Some people quibble when holidays show up outside of their expected time frame. Should we start with Christmas in July? The little red-and-green sales and treats that pop up in the heart of the heat are too often greeted with hard stares and wishes that the yuletide return to December.
But Mardi Gras, which tends to fall in the late winter, is a celebration perfectly suited to the summertime. Figure this: people are dancing in the streets. There is the eating of shellfish. There is the wearing of costumes, some of which can be on the scantier side. And there is a lot of outdoor time.
Which means that Long Beach's big, costume-y, summertime Crawfish Festival, which marks its 20th year on Saturday, Aug. 3 and Sunday, Aug. 4, is pretty well timed for a Mardi Gras that's going to jump months.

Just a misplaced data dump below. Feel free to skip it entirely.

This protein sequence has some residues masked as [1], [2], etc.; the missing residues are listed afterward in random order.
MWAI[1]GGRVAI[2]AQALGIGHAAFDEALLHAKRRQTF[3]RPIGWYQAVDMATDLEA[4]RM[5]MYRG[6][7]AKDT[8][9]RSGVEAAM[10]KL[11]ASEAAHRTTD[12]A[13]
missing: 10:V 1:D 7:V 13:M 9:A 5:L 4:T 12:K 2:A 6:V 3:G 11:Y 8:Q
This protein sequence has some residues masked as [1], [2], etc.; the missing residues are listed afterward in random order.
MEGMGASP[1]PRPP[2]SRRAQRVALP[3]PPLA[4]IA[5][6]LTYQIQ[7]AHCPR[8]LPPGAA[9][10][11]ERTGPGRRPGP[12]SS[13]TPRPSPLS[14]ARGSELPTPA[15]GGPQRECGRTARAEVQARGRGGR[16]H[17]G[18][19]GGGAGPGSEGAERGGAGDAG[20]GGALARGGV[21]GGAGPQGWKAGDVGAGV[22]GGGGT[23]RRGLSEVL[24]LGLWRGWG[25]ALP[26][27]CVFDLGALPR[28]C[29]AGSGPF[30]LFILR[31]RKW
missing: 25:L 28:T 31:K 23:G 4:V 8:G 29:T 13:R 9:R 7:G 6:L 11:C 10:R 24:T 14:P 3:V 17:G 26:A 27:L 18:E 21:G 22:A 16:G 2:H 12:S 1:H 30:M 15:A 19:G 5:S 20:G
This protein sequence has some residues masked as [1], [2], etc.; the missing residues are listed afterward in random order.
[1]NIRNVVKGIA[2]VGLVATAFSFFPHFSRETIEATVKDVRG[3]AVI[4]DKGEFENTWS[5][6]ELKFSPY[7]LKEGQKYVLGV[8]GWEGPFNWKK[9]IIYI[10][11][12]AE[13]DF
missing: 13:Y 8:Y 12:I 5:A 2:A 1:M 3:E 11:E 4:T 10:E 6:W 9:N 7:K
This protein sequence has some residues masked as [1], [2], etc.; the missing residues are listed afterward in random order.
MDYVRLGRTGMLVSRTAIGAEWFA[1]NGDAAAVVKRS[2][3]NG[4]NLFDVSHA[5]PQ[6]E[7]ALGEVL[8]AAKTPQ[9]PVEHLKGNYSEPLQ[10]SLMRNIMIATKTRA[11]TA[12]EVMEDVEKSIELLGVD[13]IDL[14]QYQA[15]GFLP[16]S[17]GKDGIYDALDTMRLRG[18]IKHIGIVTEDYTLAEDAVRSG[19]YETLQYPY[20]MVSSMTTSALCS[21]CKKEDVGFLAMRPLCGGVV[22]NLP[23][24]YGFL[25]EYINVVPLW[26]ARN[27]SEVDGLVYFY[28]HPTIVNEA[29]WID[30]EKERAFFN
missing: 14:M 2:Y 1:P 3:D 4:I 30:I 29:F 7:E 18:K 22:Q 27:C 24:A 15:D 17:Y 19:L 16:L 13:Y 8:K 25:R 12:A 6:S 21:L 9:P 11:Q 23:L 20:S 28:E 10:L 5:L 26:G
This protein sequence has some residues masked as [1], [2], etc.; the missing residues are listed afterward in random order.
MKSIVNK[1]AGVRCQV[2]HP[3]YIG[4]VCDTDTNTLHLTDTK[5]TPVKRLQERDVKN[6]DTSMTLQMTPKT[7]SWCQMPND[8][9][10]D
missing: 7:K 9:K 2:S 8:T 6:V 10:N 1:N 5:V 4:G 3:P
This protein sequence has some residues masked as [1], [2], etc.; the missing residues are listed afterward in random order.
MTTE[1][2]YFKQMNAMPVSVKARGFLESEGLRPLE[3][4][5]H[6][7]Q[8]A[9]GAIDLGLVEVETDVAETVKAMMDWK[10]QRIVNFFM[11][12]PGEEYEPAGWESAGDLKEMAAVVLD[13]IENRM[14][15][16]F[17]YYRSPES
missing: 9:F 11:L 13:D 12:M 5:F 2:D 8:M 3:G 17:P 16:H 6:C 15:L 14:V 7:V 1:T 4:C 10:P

And, nope, there won't be a mondo Bourbon Street-style parade but there will be the wearing of outlandish hats and beads, the dancing to zydeco, and the eating of crawfish, red potatoes, and corn on the cob, that classic low-country-ish trio.
Tickets are $28. This includes the crawfish feast.
But you can pay thirteen bucks and come to shake it and see the lively haps of the Rainbow Lagoon-based bash. There's a ton of music and kids' to-dos and such. Nope, $13 won't net you the crawfish meal but you can attend without committing to crawfishing it up.
You also want to hit the fest's famous photo set up. People willing don crawfish hats and pose for pictures. Oh yes they do.
This two-decade-old party is perfectly timed, too, because consider this: The first of the slew of lobster festivals, which typically hail the coming of fall in Southern California, is set for Newport Beach on Saturday, Aug. 10.